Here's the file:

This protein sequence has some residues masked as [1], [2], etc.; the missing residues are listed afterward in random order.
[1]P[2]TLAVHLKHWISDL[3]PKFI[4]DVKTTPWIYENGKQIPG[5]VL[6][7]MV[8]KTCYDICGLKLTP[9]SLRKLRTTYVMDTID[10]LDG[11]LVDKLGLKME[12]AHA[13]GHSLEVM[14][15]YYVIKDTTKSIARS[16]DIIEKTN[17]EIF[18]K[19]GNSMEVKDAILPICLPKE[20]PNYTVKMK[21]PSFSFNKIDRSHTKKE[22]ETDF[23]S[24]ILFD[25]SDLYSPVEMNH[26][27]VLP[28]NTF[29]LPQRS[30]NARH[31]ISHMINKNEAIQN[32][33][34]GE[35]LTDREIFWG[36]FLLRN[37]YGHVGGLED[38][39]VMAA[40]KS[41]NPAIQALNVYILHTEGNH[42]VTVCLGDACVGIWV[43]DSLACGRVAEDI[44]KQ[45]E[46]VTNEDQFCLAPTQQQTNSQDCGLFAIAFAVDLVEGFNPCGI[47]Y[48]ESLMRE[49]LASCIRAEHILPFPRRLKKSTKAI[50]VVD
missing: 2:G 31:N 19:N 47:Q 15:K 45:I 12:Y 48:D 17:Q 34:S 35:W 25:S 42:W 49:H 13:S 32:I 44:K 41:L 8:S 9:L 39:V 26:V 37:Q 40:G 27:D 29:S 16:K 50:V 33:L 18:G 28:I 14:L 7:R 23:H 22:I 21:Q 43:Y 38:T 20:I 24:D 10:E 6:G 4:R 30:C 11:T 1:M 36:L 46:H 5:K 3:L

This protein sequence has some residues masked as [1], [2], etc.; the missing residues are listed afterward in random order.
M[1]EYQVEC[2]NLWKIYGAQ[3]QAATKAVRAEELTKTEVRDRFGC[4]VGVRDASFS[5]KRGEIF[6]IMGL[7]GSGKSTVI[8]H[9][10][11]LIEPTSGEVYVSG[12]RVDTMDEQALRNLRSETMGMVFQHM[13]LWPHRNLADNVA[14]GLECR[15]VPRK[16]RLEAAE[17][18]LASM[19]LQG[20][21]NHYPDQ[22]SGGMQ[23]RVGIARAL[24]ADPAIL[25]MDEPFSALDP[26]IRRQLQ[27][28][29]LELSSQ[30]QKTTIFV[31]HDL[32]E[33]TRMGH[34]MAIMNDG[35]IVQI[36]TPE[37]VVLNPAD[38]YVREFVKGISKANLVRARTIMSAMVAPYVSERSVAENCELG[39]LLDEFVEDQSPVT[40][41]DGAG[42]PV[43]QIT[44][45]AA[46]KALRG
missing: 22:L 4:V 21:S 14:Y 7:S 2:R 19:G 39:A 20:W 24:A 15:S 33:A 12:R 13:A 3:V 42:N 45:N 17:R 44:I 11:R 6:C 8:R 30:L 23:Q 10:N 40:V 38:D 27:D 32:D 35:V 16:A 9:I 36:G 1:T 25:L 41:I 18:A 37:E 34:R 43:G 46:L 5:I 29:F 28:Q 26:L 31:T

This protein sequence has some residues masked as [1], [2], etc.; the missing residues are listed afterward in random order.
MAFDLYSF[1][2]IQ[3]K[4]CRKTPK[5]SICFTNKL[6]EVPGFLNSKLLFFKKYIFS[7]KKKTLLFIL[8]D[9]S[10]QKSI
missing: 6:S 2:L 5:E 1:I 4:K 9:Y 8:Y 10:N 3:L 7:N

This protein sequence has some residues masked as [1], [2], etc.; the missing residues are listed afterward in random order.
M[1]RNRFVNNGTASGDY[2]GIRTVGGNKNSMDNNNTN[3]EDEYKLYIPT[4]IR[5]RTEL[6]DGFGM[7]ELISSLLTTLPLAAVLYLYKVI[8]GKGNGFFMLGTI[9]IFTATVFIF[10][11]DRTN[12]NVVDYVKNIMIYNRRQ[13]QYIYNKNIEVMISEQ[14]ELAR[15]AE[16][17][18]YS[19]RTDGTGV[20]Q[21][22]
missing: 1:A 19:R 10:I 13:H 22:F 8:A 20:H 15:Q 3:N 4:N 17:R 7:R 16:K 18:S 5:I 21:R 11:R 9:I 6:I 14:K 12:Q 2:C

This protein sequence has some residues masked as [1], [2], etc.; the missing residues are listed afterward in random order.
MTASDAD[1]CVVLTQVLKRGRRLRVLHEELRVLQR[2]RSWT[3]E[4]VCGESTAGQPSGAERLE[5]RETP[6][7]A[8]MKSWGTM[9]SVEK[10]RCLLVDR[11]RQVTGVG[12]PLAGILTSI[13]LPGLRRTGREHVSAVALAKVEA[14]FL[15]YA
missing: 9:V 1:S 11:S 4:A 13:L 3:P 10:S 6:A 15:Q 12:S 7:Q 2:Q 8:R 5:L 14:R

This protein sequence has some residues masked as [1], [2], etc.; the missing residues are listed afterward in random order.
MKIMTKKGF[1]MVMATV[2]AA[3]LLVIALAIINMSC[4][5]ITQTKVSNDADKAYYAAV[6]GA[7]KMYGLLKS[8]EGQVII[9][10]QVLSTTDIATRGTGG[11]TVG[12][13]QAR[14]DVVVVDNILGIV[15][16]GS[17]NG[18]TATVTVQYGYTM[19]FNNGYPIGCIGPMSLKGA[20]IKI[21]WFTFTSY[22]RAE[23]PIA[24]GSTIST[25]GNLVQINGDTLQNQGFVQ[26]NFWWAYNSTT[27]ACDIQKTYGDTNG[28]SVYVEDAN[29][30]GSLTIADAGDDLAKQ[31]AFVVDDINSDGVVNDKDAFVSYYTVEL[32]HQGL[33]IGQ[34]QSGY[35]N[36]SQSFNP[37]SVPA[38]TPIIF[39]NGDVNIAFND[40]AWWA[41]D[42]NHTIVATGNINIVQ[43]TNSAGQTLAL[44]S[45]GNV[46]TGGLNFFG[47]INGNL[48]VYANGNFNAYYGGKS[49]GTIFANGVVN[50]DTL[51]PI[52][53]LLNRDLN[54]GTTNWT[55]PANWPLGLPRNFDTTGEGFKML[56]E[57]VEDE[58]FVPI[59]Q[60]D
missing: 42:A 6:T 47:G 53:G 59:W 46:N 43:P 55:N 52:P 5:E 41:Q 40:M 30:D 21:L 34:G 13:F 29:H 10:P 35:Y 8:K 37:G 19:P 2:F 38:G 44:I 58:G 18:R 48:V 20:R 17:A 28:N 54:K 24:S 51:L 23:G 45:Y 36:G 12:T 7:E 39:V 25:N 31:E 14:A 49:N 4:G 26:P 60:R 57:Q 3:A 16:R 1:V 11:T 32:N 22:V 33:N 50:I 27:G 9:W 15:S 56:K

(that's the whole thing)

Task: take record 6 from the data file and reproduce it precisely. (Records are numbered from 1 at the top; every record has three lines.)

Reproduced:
This protein sequence has some residues masked as [1], [2], etc.; the missing residues are listed afterward in random order.
MKIMTKKGF[1]MVMATV[2]AA[3]LLVIALAIINMSC[4][5]ITQTKVSNDADKAYYAAV[6]GA[7]KMYGLLKS[8]EGQVII[9][10]QVLSTTDIATRGTGG[11]TVG[12][13]QAR[14]DVVVVDNILGIV[15][16]GS[17]NG[18]TATVTVQYGYTM[19]FNNGYPIGCIGPMSLKGA[20]IKI[21]WFTFTSY[22]RAE[23]PIA[24]GSTIST[25]GNLVQINGDTLQNQGFVQ[26]NFWWAYNSTT[27]ACDIQKTYGDTNG[28]SVYVEDAN[29][30]GSLTIADAGDDLAKQ[31]AFVVDDINSDGVVNDKDAFVSYYTVEL[32]HQGL[33]IGQ[34]QSGY[35]N[36]SQSFNP[37]SVPA[38]TPIIF[39]NGDVNIAFND[40]AWWA[41]D[42]NHTIVATGNINIVQ[43]TNSAGQTLAL[44]S[45]GNV[46]TGGLNFFG[47]INGNL[48]VYANGNFNAYYGGKS[49]GTIFANGVVN[50]DTL[51]PI[52][53]LLNRDLN[54]GTTNWT[55]PANWPLGLPRNFDTTGEGFKML[56]E[57]VEDE[58]FVPI[59]Q[60]D
missing: 42:A 6:T 47:G 53:G 59:W 46:N 43:P 55:N 52:P 5:E 41:Q 40:M 30:D 21:L 34:G 13:F 29:H 10:P 35:Y 8:K 37:G 19:P 2:F 38:G 44:I 58:G 18:R 48:V 20:R 17:A 28:N 54:K 24:S 51:L 23:G 45:Y 36:G 12:T 7:E 39:V 25:N 31:E 14:A 49:N 4:G 26:P 60:R 57:Q 3:A 16:R 1:V 11:T 32:N 22:V 33:N 50:I 27:G 9:W 15:S 56:K